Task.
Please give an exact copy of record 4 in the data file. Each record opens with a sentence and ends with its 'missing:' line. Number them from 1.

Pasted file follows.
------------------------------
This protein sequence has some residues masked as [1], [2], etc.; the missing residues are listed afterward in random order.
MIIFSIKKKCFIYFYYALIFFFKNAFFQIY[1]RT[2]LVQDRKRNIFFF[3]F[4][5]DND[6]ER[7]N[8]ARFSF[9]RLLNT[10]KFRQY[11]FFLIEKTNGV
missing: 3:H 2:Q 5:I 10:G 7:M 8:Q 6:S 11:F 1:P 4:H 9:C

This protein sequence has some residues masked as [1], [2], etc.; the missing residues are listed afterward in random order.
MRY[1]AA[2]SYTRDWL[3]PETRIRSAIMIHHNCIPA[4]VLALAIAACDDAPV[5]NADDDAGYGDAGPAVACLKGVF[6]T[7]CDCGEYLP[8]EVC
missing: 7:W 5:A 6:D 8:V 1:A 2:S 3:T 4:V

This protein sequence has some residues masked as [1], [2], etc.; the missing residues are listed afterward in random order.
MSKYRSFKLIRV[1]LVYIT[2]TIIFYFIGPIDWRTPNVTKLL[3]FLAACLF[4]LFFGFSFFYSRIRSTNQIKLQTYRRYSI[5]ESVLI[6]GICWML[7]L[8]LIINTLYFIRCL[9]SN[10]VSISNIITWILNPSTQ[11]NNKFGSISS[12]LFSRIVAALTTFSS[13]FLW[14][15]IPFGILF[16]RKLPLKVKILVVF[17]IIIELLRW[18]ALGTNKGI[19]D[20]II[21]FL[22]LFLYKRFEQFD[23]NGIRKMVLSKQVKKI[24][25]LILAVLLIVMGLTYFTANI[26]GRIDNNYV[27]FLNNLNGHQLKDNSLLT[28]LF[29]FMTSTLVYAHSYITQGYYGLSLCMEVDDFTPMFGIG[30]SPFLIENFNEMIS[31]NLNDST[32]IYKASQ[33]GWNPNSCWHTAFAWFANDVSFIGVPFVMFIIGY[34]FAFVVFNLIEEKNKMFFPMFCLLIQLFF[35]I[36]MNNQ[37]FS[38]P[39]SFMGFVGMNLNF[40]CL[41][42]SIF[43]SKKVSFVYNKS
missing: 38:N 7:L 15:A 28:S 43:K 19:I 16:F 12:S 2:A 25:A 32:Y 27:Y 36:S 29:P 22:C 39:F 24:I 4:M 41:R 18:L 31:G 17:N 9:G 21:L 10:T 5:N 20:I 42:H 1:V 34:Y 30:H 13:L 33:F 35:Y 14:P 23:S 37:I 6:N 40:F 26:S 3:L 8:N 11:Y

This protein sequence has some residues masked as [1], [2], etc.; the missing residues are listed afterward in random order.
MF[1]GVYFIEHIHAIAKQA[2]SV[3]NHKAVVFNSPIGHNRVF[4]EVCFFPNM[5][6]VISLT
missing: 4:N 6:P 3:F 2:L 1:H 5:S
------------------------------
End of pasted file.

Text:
This protein sequence has some residues masked as [1], [2], etc.; the missing residues are listed afterward in random order.
MF[1]GVYFIEHIHAIAKQA[2]SV[3]NHKAVVFNSPIGHNRVF[4]EVCFFPNM[5][6]VISLT
missing: 4:N 6:P 3:F 2:L 1:H 5:S